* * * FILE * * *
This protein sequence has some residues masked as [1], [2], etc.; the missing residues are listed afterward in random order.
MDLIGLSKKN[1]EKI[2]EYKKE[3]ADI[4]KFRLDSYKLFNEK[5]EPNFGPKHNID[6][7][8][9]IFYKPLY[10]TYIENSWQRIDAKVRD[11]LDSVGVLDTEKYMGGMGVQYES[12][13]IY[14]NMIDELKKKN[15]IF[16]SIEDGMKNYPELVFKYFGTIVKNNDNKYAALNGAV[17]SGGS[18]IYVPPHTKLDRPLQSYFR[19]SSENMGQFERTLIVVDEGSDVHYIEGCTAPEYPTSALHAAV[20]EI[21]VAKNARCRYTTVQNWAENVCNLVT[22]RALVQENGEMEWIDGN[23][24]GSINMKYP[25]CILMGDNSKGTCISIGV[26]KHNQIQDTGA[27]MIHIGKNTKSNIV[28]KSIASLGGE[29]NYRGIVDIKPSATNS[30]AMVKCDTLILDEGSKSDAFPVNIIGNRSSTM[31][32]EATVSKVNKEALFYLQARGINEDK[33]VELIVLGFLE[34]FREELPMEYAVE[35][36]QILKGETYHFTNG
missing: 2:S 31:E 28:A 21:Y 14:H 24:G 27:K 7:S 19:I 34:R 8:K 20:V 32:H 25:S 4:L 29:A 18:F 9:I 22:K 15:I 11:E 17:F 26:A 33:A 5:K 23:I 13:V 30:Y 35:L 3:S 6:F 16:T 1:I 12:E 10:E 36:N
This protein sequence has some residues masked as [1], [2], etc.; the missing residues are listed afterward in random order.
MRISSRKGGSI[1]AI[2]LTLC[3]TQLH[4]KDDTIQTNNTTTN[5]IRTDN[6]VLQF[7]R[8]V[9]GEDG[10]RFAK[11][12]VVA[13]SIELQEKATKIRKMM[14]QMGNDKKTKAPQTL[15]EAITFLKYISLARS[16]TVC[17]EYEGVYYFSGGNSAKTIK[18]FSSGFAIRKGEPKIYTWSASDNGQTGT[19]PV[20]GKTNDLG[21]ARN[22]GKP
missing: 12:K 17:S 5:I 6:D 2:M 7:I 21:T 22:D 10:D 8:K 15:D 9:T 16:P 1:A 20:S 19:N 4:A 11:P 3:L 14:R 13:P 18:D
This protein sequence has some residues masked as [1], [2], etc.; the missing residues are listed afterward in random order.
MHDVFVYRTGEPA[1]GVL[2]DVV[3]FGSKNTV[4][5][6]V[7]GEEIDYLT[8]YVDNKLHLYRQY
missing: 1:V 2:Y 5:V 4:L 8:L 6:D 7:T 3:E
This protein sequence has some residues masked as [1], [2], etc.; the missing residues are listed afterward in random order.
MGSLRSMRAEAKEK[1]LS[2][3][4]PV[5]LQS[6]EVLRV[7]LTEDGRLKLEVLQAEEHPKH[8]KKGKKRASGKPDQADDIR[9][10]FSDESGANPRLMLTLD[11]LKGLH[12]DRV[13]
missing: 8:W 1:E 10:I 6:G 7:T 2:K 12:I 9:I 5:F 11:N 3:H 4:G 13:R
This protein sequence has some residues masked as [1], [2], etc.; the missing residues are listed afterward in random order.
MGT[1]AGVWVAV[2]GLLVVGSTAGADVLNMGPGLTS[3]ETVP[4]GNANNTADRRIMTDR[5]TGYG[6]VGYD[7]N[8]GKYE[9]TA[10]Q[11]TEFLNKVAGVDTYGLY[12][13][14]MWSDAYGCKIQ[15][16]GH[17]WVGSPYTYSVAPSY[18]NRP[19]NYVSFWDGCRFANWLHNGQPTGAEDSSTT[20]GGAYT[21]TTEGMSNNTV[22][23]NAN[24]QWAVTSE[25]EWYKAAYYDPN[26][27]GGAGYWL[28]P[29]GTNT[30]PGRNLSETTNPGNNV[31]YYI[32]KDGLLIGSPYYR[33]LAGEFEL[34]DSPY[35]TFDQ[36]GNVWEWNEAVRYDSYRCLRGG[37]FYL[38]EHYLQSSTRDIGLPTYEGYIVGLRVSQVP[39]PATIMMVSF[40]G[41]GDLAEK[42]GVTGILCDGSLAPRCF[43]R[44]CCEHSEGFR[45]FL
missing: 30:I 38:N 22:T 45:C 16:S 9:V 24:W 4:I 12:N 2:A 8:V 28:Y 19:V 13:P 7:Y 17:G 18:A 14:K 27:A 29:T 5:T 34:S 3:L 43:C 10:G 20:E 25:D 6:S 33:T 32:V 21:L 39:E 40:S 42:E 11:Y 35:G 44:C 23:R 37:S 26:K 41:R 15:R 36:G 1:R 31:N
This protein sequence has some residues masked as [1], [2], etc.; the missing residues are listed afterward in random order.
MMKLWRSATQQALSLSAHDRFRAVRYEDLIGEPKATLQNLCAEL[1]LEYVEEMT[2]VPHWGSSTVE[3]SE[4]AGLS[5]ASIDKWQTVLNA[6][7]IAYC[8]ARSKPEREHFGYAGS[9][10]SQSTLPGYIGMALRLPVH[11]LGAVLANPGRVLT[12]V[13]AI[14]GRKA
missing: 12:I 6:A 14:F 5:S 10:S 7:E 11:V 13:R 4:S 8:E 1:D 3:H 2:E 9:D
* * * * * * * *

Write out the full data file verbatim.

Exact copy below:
This protein sequence has some residues masked as [1], [2], etc.; the missing residues are listed afterward in random order.
MDLIGLSKKN[1]EKI[2]EYKKE[3]ADI[4]KFRLDSYKLFNEK[5]EPNFGPKHNID[6][7][8][9]IFYKPLY[10]TYIENSWQRIDAKVRD[11]LDSVGVLDTEKYMGGMGVQYES[12][13]IY[14]NMIDELKKKN[15]IF[16]SIEDGMKNYPELVFKYFGTIVKNNDNKYAALNGAV[17]SGGS[18]IYVPPHTKLDRPLQSYFR[19]SSENMGQFERTLIVVDEGSDVHYIEGCTAPEYPTSALHAAV[20]EI[21]VAKNARCRYTTVQNWAENVCNLVT[22]RALVQENGEMEWIDGN[23][24]GSINMKYP[25]CILMGDNSKGTCISIGV[26]KHNQIQDTGA[27]MIHIGKNTKSNIV[28]KSIASLGGE[29]NYRGIVDIKPSATNS[30]AMVKCDTLILDEGSKSDAFPVNIIGNRSSTM[31][32]EATVSKVNKEALFYLQARGINEDK[33]VELIVLGFLE[34]FREELPMEYAVE[35][36]QILKGETYHFTNG
missing: 2:S 31:E 28:A 21:Y 14:H 24:G 27:K 7:S 19:I 34:R 8:K 20:V 32:H 25:S 4:L 29:A 18:F 9:I 22:K 15:I 11:E 17:F 26:A 33:A 5:K 23:I 13:V 30:Y 35:L 3:S 6:F 16:T 1:I 12:E 10:E 36:N
This protein sequence has some residues masked as [1], [2], etc.; the missing residues are listed afterward in random order.
MRISSRKGGSI[1]AI[2]LTLC[3]TQLH[4]KDDTIQTNNTTTN[5]IRTDN[6]VLQF[7]R[8]V[9]GEDG[10]RFAK[11][12]VVA[13]SIELQEKATKIRKMM[14]QMGNDKKTKAPQTL[15]EAITFLKYISLARS[16]TVC[17]EYEGVYYFSGGNSAKTIK[18]FSSGFAIRKGEPKIYTWSASDNGQTGT[19]PV[20]GKTNDLG[21]ARN[22]GKP
missing: 12:K 17:S 5:I 6:D 2:M 7:I 21:T 22:D 10:D 8:K 15:D 9:T 16:P 1:A 20:S 19:N 4:A 11:P 3:L 14:R 13:P 18:D
This protein sequence has some residues masked as [1], [2], etc.; the missing residues are listed afterward in random order.
MHDVFVYRTGEPA[1]GVL[2]DVV[3]FGSKNTV[4][5][6]V[7]GEEIDYLT[8]YVDNKLHLYRQY
missing: 1:V 2:Y 5:V 4:L 8:L 6:D 7:T 3:E
This protein sequence has some residues masked as [1], [2], etc.; the missing residues are listed afterward in random order.
MGSLRSMRAEAKEK[1]LS[2][3][4]PV[5]LQS[6]EVLRV[7]LTEDGRLKLEVLQAEEHPKH[8]KKGKKRASGKPDQADDIR[9][10]FSDESGANPRLMLTLD[11]LKGLH[12]DRV[13]
missing: 8:W 1:E 10:I 6:G 7:T 2:K 12:I 9:I 5:F 11:N 3:H 4:G 13:R
This protein sequence has some residues masked as [1], [2], etc.; the missing residues are listed afterward in random order.
MGT[1]AGVWVAV[2]GLLVVGSTAGADVLNMGPGLTS[3]ETVP[4]GNANNTADRRIMTDR[5]TGYG[6]VGYD[7]N[8]GKYE[9]TA[10]Q[11]TEFLNKVAGVDTYGLY[12][13][14]MWSDAYGCKIQ[15][16]GH[17]WVGSPYTYSVAPSY[18]NRP[19]NYVSFWDGCRFANWLHNGQPTGAEDSSTT[20]GGAYT[21]TTEGMSNNTV[22][23]NAN[24]QWAVTSE[25]EWYKAAYYDPN[26][27]GGAGYWL[28]P[29]GTNT[30]PGRNLSETTNPGNNV[31]YYI[32]KDGLLIGSPYYR[33]LAGEFEL[34]DSPY[35]TFDQ[36]GNVWEWNEAVRYDSYRCLRGG[37]FYL[38]EHYLQSSTRDIGLPTYEGYIVGLRVSQVP[39]PATIMMVSF[40]G[41]GDLAEK[42]GVTGILCDGSLAPRCF[43]R[44]CCEHSEGFR[45]FL
missing: 30:I 38:N 22:T 45:C 16:S 9:V 24:W 4:I 12:N 2:A 8:V 28:Y 19:V 13:P 7:Y 17:G 18:A 14:K 27:A 29:T 5:T 34:S 3:L 43:C 10:G 20:E 25:D 6:S 33:T 32:V 21:L 39:E 40:S 42:E 11:Y 35:G 44:C 23:R 37:S 26:K 41:R 15:R 36:G 1:R 31:N
This protein sequence has some residues masked as [1], [2], etc.; the missing residues are listed afterward in random order.
MMKLWRSATQQALSLSAHDRFRAVRYEDLIGEPKATLQNLCAEL[1]LEYVEEMT[2]VPHWGSSTVE[3]SE[4]AGLS[5]ASIDKWQTVLNA[6][7]IAYC[8]ARSKPEREHFGYAGS[9][10]SQSTLPGYIGMALRLPVH[11]LGAVLANPGRVLT[12]V[13]AI[14]GRKA
missing: 12:I 6:A 14:F 5:S 10:S 7:E 11:V 13:R 4:S 8:E 1:D 3:H 2:E 9:D